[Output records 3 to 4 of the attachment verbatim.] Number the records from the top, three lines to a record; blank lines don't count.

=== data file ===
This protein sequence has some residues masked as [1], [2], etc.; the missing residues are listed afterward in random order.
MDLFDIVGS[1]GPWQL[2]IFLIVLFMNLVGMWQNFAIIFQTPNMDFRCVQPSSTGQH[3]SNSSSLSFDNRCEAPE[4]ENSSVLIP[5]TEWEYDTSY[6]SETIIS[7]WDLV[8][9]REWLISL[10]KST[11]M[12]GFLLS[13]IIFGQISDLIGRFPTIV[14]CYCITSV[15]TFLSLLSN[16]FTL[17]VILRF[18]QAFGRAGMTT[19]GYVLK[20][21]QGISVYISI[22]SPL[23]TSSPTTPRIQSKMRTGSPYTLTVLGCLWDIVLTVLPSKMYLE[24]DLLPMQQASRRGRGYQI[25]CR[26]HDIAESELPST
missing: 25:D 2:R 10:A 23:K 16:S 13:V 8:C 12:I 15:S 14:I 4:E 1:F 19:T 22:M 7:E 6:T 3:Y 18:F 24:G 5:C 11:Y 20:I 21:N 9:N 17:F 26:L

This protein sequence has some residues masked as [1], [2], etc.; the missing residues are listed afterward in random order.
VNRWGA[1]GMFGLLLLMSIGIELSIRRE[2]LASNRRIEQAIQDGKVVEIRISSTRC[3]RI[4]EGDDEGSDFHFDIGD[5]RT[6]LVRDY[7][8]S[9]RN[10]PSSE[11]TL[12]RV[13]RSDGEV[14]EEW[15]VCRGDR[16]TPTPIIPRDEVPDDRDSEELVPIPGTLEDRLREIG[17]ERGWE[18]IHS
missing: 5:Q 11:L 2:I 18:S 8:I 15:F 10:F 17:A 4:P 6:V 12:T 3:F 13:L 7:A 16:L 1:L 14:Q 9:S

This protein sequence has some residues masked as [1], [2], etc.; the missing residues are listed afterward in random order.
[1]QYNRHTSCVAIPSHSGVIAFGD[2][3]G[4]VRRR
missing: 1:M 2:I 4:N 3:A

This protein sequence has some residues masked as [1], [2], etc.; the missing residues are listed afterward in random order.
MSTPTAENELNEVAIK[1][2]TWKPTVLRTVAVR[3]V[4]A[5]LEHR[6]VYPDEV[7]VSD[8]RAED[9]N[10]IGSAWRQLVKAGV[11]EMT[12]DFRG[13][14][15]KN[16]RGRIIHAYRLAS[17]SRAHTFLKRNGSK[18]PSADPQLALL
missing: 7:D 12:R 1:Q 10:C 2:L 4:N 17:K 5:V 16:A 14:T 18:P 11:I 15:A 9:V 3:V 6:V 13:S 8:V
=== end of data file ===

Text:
This protein sequence has some residues masked as [1], [2], etc.; the missing residues are listed afterward in random order.
[1]QYNRHTSCVAIPSHSGVIAFGD[2][3]G[4]VRRR
missing: 1:M 2:I 4:N 3:A

This protein sequence has some residues masked as [1], [2], etc.; the missing residues are listed afterward in random order.
MSTPTAENELNEVAIK[1][2]TWKPTVLRTVAVR[3]V[4]A[5]LEHR[6]VYPDEV[7]VSD[8]RAED[9]N[10]IGSAWRQLVKAGV[11]EMT[12]DFRG[13][14][15]KN[16]RGRIIHAYRLAS[17]SRAHTFLKRNGSK[18]PSADPQLALL
missing: 7:D 12:R 1:Q 10:C 2:L 4:N 17:K 5:V 16:A 14:T 18:P 11:I 15:A 9:V 3:V 6:V 13:S 8:V